The cost of living in Switzerland is one of the highest in the world, but relatively high salaries somewhat ease the pain for workers. And, with recent inflation seriously denting pay packets around Europe and beyond, here we take a look at how Switzerland has fared recently, in comparison to their European neighbours.
In 2022, Swiss inflation ran at 3.5%. But while this is a 29-year high, it is well below the double-digit levels seen in other countries such as: the U.S. which reached 9.1%, the U.K. which went double digit at 11.1% and the average in the euro zone which was recorded at 10.6%.
An actual 2.8% rise in the cost of goods in Switzerland, meant that Swiss pay packets actually decreased by 1.9% in real terms in 2022. Some wage increase indicators by sector in Switzerland last year:
- Wages grew by 4% in the chemical and pharmaceutical sectors in 2022.
- The rubber and plastic goods sectors saw pay shrink by 2.2% in the same period.
- The electrical equipment and watch industries recorded salaries at 0.6% less vs previous year.
- Workers in the food industry recorded a flat year with no nominal wage growth.
- The industrial sector raised salaries only by 0.7% in 2022.
Despite the Swiss National Bank (SNB) raising interest rates to 1.5%, inflation still persisted, and in February 2023, it rose to 3.4% vs same time previous year. And according to the UBS Bank, Swiss purchasing power has now fallen to its lowest level in over 80 years! But also according to the bank, is not all doom and gloom, and it is now predicting that average pay in Switzerland will increase by 2.2% in 2023 and the SNB is actually forecasting that inflation will fall to 2.6% this year and back to 2% in 2024.
So while people in Switzerland may be unhappy about the record inflation in 2022, and a loss in real earnings, when we look at other neighbouring EU countries, where anti government demonstrations against poverty are now taking place, Switzerland seems to be in a positively good space!
But what keeps inflation in Switzerland relatively low compared to its neighbours? Basically, a strong Swiss franc, a resilient energy supply and state advocated pricing controls are just some of the factors. The last point being key, as in many other countries including those in the EU, this does not happen. The highest annual rates of inflation for 2022 in the EU were recorded in Hungary at 25.8%, Latvia at 20.1% and the Czech Republic at 18.4%.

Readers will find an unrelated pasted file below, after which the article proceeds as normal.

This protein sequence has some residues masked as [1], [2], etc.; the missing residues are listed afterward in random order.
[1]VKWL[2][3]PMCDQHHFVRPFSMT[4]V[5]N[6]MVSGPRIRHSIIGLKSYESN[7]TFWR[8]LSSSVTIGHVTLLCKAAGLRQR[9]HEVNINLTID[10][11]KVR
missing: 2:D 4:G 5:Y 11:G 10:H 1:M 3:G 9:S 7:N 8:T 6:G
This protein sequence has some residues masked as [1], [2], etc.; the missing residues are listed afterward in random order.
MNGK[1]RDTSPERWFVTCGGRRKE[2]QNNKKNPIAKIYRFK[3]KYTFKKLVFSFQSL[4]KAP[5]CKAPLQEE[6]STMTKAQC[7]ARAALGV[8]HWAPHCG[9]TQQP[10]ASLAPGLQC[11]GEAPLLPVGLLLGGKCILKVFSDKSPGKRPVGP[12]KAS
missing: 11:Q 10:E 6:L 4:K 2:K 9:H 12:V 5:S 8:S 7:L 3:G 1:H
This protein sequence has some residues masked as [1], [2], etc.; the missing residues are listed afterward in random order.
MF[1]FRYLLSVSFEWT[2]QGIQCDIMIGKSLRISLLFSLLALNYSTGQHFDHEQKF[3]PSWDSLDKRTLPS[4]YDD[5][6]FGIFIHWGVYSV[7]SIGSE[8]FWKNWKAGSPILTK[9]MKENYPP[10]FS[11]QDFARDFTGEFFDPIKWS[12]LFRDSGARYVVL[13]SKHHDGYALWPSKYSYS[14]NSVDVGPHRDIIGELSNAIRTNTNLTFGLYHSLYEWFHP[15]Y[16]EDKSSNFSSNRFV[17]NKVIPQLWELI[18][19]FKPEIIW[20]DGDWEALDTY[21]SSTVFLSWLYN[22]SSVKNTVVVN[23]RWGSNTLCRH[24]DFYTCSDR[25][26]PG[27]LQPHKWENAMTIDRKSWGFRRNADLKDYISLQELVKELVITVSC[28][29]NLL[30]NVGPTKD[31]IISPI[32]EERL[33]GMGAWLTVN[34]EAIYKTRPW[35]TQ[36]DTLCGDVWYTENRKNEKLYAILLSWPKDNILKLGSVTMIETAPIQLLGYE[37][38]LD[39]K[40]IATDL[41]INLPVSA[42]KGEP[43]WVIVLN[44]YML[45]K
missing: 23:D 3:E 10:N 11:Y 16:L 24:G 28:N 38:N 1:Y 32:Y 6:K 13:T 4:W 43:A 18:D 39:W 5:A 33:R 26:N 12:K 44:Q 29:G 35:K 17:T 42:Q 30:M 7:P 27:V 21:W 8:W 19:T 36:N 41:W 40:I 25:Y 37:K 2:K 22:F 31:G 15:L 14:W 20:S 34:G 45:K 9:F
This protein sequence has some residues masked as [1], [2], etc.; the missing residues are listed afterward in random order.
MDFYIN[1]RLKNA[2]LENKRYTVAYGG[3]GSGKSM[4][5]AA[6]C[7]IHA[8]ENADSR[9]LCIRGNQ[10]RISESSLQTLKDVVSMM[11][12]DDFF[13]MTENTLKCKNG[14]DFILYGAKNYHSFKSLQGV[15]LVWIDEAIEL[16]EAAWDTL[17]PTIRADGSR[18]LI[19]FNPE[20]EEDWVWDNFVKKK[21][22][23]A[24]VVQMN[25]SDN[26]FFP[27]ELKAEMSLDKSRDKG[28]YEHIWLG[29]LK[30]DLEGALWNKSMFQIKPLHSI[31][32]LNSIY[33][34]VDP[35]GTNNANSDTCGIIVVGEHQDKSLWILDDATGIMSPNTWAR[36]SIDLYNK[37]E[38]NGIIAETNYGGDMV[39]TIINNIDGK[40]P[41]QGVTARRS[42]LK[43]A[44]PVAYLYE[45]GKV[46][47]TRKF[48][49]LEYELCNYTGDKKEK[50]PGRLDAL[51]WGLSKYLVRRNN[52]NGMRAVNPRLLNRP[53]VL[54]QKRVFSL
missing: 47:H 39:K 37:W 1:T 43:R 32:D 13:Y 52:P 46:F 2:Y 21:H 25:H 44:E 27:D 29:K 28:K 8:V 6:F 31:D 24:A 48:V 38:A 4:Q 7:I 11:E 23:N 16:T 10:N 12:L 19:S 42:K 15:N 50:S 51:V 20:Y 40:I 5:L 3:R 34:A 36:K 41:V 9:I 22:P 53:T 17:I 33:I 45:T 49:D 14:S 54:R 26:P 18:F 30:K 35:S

The latest average inflation numbers for the Euro area from March 2023 show that inflation has actually slowed down to 6.9%. But when compared to Switzerland, this is practically still double! The lowest annual rates were recorded in Luxembourg at 2.9%, Spain at 3.1% and the Netherlands at 4.5%. The highest annual rates were recorded in Hungary with a massive 25.6%, Latvia at 17.2% and the Czech Republic just behind at 16.5% inflation.
Switzerland is often called “the land that inflation left behind” – but in addition to a strong Swiss franc which allows Switzerland to import goods from other countries at low rates, a resilient energy supply and state pricing controls, what are the other factors that contribute to Switzerland’s low interest rate?
- First and foremost, is the fact that the majority of people in Switzerland live in rented accommodation. And rents are not price indexed, so they do not automatically increase with inflation. There is also a strong political lobby to keep this system in place.
- Secondly, Swiss electricity prices fluctuate less than elsewhere and include a relatively high percentage of renewable resources such as hydro electricity, solar power with projects in the Alps and newly planned, also on train tracks.
- Thirdly, and not to be underestimated, is the fact that Swiss society is still very disciplined compared to other countries. On one hand, the political system of direct democracy means that everyone in the country has a say on what legislation is implemented. State inducted pricing controls are also common in Switzerland and people actually pay attention to what they are advised by the government and generally-speaking abide by the rules.
Banks raise interest rates to slow down an economy, but what we are seeing in many European countries at the current time, is that although higher interest rates have been introduced, inflation is still persisting. Poorer countries have high home ownership (e.g. Bulgaria at over 85%), which means these are now paying significantly more for their housing (assuming they have a mortgage).
The lack of governmental pricing controls could also be behind the fact that inflation persists in many EU countries as businesses there, simply raise their prices up to combat inflation. A term now referred to as “Greedflation” by studied economists who first referred to the term referring to oil companies supposedly exploiting inflation to create excessive profits.
With one of the lowest inflation rates in the world and high salaries to combat a high cost of living, Switzerland is still ranked in the top 4 of best places to live in the world. While many countries are still struggling to bring inflation under control, Switzerland quietly continues to return to its normal inflation rates.
Swiss politicians firmly believe in the motto “One for all. All for one”, used to evoke a sense of solidarity among the proud Swiss people. And given the way they handle inflation, it is hard to argue against that.
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